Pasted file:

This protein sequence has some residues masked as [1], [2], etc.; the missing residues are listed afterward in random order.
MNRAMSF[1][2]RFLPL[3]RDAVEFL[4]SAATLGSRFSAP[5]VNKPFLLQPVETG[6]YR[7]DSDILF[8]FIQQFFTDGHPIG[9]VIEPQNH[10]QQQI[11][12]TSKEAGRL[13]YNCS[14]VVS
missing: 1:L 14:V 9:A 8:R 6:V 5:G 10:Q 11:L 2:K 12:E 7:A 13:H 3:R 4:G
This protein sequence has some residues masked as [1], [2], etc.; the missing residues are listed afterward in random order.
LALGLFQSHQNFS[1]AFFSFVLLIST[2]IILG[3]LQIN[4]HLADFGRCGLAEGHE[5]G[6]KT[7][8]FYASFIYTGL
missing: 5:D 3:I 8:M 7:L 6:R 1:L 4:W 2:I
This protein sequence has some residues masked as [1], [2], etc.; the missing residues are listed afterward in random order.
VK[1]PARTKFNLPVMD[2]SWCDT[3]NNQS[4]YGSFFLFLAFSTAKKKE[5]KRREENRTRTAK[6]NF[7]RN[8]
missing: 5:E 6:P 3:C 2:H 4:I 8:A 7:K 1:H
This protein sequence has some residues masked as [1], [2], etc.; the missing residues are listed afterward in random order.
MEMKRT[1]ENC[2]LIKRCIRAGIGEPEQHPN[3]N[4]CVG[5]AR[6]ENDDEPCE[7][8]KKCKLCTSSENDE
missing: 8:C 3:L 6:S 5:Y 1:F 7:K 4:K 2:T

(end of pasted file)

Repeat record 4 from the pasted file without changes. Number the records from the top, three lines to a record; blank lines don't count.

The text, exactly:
This protein sequence has some residues masked as [1], [2], etc.; the missing residues are listed afterward in random order.
MEMKRT[1]ENC[2]LIKRCIRAGIGEPEQHPN[3]N[4]CVG[5]AR[6]ENDDEPCE[7][8]KKCKLCTSSENDE
missing: 8:C 3:L 6:S 5:Y 1:F 7:K 4:K 2:T